January 9th, 2007
This film by Karen Moncrieff is told as a series of five connected short stories. In each an encounter with a dead girl forces the characters to choose between living and dying.
with Toni Collette (Little Miss Sunshine)
The repressed Arden (Collette) finds the body. The ensuing fame brings her to the attention of scary grocery clerk Rudy (Giovanni Ribisi), a student of serial killers and their victims. Rudy could be the killer but Arden goes on a date with him in the desert, and as a result she makes a big change in her life.
Rudy wants to kiss Arden on their date, but she pulls away. “I don’t have to tie you up, do I?” he jokes. “Maybe you should,” she says. “Should what?” “Tie me up.”
This screenshot, showing Arden on the morning after her date, mimics the posture of the dead girl. But Arden has chosen to live. She tells Rudy, “I don’t want to talk about serial killers anymore.” This part of the movie is very dark, but it is strangely optimistic as well.
with Rose Byrne (Wicker Park)
Leah (Byrne), a depressed graduate student in forensics, performs an autopsy on the dead girl and comes to believe she is her long lost sister.
This belief sets her free from the hold of her obsessive family, especially her mother (Mary Steenburgen), who is determined to search for the lost girl forever.
Leah lightens up so much that she tries to have some fun for a change, even hooking up with nice-guy colleague Derek (James Franco). She chooses life in defiance of her clinical depression and her mother’s will for death.
There is a twist: the body is not Leah’s sister. Even so, this part of the film is moving and hopeful.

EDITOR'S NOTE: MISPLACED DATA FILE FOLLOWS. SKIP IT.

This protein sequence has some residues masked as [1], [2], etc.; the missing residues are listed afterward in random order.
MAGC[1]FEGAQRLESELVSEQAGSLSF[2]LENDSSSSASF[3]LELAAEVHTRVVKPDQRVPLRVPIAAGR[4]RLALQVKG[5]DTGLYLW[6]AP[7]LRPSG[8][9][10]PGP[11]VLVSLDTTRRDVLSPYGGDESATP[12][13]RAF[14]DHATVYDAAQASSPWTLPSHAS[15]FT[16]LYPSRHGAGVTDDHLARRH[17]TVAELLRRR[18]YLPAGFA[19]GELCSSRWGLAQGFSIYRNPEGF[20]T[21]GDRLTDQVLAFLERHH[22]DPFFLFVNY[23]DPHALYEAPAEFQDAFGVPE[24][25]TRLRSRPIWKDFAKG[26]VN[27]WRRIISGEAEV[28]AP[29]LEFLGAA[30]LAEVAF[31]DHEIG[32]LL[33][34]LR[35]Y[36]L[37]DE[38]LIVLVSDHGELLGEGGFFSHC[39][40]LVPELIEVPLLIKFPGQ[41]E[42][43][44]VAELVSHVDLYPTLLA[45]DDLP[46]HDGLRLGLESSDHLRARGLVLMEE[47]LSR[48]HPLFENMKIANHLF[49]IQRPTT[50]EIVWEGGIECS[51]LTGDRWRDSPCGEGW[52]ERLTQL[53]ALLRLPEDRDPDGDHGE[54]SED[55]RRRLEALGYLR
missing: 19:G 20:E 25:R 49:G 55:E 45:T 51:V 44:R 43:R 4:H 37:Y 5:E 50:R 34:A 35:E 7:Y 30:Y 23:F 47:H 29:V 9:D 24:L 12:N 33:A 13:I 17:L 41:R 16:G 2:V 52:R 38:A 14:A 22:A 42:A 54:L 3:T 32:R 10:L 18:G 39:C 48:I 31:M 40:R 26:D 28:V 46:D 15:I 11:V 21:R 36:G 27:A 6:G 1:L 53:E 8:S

with Mary Beth Hurt (Interiors)
This segment reveals the identity of the killer. It is Carl (Nick Searcy), husband of Ruth (Mary Beth Hurt). Ruth discovers evidence that Carl has killed more than one young woman on his solitary road trips through the countryside.
Here we are in River’s Edge country, as Ruth’s timidity and fear of being alone prevent her from reporting the crimes. She gets as far as the street outside the sheriff’s office but does not go in. In the end she burns the evidence and life goes on without any change.
In this part of the film the characters do not choose life. It is the least likeable of the five parts.
with Marcia Gay Harden (Mystic River)
In this segment Melora (Harden), the dead girl’s mother, tries to come to terms with her daughter’s life and death.
Melora tries to befriend Krista’s roommate, Rosetta (Kerry Washington), to learn more about her life and final days, but soon learns that she will have to pay Rosetta for her time. Krista and Rosetta were crack-addicted prostitutes living together in a cheap motel.
Learning that Krista had a daughter, Ashley, who did not live with her, Melora persuades Rosetta to take her to her. Melora takes the child away with her to raise.
This part of the movie is heartbreaking, as Melora is forced to come to terms with the life her runaway daughter lived. The taking of the child seems profoundly optimistic, an attempt to make amends and build life out of death.
The Dead Girl
with Brittany Murphy (8 Mile)
In the fifth and last segment, the movie flips into the past to show the dead girl’s final hours. Krista (Murphy) is desperate to get to Norwalk to give her daughter Ashley a birthday present. As she says, “Sometimes you should just get the thing that you want on your actual birthday.”